late 14c., from M.L.G. schelf "shelf, set of shelves," or from O.E. cognate scylfe "shelf, ledge, floor," and scylf "peak, pinnacle," from P.Gmc. *skelf-, *skalf- "split," possibly from the notion of a split piece of wood (cf. O.N. skjölf "bench"), from PIE base *(s)kel- "to cut, cleave" (cf. L. sculpere "to carve"). Shelf life first recorded 1927. Phrase on the shelf "out of the way, inactive" is attested from 1575. Continental shelf first attested 1892.
The Dictionary of American Slang, Fourth Edition by Barbara Ann Kipfer, PhD. and Robert L. Chapman, Ph.D. Copyright (C) 2007 by HarperCollins Publishers. Cite This Source
Idioms and Phrases with on the shelf
Inactive, not employed, as in With mandatory retirement at 65, many useful employees are put on the shelf.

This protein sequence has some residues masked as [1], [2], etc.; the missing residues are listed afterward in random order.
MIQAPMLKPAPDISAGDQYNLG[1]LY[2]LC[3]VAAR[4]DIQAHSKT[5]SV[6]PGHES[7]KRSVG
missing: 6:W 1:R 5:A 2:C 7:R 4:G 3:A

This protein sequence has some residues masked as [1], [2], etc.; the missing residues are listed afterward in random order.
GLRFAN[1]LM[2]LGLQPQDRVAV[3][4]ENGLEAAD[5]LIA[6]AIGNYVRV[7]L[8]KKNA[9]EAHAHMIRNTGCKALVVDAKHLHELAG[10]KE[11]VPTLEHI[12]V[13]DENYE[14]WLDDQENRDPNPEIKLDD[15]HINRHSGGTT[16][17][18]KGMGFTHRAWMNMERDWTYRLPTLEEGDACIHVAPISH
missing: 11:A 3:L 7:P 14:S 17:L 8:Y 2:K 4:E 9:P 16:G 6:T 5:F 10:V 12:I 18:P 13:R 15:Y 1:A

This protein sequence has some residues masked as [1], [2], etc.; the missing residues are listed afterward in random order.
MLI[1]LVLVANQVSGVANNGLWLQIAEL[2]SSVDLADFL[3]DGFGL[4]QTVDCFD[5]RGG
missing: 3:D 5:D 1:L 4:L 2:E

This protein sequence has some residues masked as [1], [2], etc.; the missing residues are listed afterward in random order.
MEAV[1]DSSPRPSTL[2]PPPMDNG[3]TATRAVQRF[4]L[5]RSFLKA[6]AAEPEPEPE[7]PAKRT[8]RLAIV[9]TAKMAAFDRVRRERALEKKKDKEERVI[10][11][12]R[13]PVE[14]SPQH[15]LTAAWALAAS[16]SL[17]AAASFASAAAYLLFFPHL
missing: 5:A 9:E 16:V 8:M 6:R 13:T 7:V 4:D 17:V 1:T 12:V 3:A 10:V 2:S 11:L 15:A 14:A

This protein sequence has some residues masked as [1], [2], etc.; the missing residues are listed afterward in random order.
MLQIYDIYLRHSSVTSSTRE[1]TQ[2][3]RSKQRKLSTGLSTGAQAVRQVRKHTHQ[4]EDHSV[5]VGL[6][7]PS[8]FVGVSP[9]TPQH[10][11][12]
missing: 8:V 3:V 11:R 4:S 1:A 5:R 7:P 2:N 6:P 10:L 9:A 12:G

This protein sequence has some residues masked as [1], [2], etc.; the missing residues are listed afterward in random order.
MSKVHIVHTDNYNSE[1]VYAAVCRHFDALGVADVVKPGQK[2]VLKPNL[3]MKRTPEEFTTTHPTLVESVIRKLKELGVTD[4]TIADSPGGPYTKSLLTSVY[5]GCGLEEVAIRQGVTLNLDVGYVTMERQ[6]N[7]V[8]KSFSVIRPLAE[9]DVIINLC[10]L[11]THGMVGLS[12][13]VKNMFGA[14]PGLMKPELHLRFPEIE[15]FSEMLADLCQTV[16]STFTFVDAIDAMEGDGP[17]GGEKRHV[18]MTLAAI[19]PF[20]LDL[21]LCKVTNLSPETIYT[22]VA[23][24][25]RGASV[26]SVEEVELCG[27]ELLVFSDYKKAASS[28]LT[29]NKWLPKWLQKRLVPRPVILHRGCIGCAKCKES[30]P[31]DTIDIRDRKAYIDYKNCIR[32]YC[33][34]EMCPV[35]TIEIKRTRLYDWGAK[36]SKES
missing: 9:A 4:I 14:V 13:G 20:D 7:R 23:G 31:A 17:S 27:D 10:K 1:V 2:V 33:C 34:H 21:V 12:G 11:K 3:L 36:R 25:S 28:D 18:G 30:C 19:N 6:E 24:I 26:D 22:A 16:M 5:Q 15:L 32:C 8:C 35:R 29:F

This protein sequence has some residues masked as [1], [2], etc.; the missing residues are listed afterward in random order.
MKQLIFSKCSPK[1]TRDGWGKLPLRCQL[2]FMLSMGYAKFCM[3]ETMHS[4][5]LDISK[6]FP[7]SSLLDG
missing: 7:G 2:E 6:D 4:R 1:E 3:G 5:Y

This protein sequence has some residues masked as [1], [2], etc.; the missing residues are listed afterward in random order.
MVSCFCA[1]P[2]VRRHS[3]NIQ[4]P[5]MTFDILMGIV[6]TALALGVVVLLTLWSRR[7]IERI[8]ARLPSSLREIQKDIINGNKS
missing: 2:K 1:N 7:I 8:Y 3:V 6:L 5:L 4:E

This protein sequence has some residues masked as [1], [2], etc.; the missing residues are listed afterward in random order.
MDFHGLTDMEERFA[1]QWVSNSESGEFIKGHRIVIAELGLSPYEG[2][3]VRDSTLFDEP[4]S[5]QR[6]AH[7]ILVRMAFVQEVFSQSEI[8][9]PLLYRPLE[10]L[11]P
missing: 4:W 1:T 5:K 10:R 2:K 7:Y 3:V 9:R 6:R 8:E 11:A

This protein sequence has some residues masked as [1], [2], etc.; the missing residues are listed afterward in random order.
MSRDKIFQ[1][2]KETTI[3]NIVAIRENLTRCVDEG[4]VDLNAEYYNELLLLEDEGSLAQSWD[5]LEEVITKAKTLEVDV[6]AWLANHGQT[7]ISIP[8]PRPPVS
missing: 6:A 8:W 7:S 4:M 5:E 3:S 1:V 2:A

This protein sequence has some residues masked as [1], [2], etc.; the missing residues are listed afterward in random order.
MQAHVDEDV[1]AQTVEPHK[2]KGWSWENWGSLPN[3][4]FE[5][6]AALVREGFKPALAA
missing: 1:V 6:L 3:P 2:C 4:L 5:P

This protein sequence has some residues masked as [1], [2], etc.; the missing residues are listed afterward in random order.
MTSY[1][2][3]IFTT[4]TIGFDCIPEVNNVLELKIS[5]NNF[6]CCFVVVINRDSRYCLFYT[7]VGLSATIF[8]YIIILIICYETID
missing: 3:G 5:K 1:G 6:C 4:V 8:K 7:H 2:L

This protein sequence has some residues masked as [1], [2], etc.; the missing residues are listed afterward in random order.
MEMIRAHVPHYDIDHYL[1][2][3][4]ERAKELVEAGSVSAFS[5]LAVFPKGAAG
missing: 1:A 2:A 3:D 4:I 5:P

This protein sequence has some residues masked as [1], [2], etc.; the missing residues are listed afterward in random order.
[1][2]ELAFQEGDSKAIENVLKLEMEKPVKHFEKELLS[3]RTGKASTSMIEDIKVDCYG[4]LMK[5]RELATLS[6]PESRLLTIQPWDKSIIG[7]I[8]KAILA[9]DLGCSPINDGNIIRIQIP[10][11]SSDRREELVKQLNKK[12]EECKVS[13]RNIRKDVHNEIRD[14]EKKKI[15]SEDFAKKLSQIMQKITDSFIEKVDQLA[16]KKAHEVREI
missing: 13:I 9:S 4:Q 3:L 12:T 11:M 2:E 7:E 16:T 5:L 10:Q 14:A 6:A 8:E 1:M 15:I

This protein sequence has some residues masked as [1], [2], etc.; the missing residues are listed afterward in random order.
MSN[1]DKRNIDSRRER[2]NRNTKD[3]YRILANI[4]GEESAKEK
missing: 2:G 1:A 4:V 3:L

[ Second half of 1500s
In a state of disuse, as in We'll have to put her proposal on the shelf until we have more funds.
[ Late 1800s
Without prospects of marriage. For example, After she broke her third engagement, her parents were sure she'd be on the shelf. This usage is always said of a woman and today considered offensive. It is probably obsolescent.
[ Early 1800s
All these usages allude to an article left on the shelf of a store, bookcase, or the like.